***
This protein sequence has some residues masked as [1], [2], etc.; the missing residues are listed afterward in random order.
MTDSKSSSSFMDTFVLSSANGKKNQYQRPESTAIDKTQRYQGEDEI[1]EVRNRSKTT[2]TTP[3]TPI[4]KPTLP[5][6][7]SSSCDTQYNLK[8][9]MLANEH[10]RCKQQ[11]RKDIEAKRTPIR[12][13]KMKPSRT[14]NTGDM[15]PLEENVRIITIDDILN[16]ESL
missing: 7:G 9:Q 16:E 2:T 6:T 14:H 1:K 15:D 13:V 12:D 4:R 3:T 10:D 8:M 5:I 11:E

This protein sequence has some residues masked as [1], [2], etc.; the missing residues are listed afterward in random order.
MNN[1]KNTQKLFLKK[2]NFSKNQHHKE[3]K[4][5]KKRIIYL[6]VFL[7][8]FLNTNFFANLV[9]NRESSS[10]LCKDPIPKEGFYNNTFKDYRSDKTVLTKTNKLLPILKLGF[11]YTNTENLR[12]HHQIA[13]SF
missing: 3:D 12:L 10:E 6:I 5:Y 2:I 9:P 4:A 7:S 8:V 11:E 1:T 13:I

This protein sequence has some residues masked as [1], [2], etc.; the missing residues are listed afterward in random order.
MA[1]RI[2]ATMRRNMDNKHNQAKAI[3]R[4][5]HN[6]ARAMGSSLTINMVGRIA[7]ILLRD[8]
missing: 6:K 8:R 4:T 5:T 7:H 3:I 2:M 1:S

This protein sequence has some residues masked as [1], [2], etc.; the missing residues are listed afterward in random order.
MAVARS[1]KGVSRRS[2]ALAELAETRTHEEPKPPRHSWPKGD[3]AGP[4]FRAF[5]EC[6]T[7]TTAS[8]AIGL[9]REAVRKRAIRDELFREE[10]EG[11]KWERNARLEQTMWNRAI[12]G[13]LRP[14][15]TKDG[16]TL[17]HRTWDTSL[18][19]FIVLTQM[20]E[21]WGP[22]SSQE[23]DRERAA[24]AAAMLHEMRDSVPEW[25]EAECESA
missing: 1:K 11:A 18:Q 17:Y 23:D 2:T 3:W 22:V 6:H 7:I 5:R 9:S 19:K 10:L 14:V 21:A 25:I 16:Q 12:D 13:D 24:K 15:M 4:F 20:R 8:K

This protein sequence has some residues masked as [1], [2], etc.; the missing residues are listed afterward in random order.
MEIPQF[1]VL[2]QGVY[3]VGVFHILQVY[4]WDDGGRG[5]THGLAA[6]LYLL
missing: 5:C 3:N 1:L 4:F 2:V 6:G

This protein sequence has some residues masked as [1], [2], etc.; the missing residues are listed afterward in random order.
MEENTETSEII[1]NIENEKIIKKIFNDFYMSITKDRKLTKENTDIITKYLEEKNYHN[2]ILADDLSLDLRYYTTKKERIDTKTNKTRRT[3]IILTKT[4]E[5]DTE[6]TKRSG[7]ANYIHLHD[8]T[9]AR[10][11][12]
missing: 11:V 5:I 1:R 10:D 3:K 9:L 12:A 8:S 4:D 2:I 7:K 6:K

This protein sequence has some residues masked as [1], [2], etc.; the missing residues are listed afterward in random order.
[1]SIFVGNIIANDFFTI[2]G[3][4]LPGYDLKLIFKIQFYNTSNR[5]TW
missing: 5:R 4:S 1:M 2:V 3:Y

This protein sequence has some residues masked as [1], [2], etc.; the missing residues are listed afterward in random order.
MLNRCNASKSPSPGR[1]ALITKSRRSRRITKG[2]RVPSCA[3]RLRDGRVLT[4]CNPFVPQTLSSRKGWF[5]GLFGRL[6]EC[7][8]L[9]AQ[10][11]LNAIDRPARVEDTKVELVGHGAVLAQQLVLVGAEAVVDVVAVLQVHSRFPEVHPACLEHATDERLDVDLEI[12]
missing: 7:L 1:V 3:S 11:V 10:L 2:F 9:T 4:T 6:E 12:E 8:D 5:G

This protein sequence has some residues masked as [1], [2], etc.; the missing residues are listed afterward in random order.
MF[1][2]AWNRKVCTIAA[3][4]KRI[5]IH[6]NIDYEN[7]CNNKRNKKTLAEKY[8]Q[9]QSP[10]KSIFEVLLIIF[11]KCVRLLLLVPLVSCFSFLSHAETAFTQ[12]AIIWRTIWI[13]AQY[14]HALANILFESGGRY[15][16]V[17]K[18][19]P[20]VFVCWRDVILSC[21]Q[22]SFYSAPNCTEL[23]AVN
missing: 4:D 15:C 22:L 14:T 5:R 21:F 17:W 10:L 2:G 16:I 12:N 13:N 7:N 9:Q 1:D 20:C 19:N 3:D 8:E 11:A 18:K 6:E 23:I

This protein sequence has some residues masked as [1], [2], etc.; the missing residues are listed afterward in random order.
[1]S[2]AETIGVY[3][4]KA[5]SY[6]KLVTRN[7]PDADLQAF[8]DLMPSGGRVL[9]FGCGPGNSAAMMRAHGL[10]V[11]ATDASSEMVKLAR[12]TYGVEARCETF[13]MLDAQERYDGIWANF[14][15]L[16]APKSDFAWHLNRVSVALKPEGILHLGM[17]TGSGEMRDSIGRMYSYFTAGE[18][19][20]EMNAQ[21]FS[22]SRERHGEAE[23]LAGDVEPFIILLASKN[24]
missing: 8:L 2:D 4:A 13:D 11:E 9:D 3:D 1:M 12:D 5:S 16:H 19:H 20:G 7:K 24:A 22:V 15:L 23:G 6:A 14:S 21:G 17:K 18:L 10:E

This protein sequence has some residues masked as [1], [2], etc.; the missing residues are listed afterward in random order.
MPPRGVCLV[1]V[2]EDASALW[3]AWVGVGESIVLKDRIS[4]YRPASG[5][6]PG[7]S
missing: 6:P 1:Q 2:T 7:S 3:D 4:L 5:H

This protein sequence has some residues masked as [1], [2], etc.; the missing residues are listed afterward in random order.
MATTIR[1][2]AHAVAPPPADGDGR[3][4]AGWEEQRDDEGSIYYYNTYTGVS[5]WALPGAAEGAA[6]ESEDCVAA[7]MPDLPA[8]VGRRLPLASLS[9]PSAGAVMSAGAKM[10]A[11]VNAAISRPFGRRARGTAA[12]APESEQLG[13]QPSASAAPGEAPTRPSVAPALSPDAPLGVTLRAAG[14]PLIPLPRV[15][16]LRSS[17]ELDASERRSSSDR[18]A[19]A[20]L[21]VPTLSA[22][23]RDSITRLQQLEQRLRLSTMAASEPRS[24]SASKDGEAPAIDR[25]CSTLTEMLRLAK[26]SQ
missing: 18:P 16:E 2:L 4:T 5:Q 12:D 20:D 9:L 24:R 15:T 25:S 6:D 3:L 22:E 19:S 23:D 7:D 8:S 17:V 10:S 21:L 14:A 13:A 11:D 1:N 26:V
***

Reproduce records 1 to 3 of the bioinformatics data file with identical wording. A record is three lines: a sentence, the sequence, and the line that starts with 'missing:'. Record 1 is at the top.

This protein sequence has some residues masked as [1], [2], etc.; the missing residues are listed afterward in random order.
MTDSKSSSSFMDTFVLSSANGKKNQYQRPESTAIDKTQRYQGEDEI[1]EVRNRSKTT[2]TTP[3]TPI[4]KPTLP[5][6][7]SSSCDTQYNLK[8][9]MLANEH[10]RCKQQ[11]RKDIEAKRTPIR[12][13]KMKPSRT[14]NTGDM[15]PLEENVRIITIDDILN[16]ESL
missing: 7:G 9:Q 16:E 2:T 6:T 14:H 1:K 15:D 13:V 12:D 4:R 3:T 10:D 8:M 5:I 11:E

This protein sequence has some residues masked as [1], [2], etc.; the missing residues are listed afterward in random order.
MNN[1]KNTQKLFLKK[2]NFSKNQHHKE[3]K[4][5]KKRIIYL[6]VFL[7][8]FLNTNFFANLV[9]NRESSS[10]LCKDPIPKEGFYNNTFKDYRSDKTVLTKTNKLLPILKLGF[11]YTNTENLR[12]HHQIA[13]SF
missing: 3:D 12:L 10:E 6:I 5:Y 2:I 9:P 4:A 7:S 8:V 11:E 1:T 13:I

This protein sequence has some residues masked as [1], [2], etc.; the missing residues are listed afterward in random order.
MA[1]RI[2]ATMRRNMDNKHNQAKAI[3]R[4][5]HN[6]ARAMGSSLTINMVGRIA[7]ILLRD[8]
missing: 6:K 8:R 4:T 5:T 7:H 3:I 2:M 1:S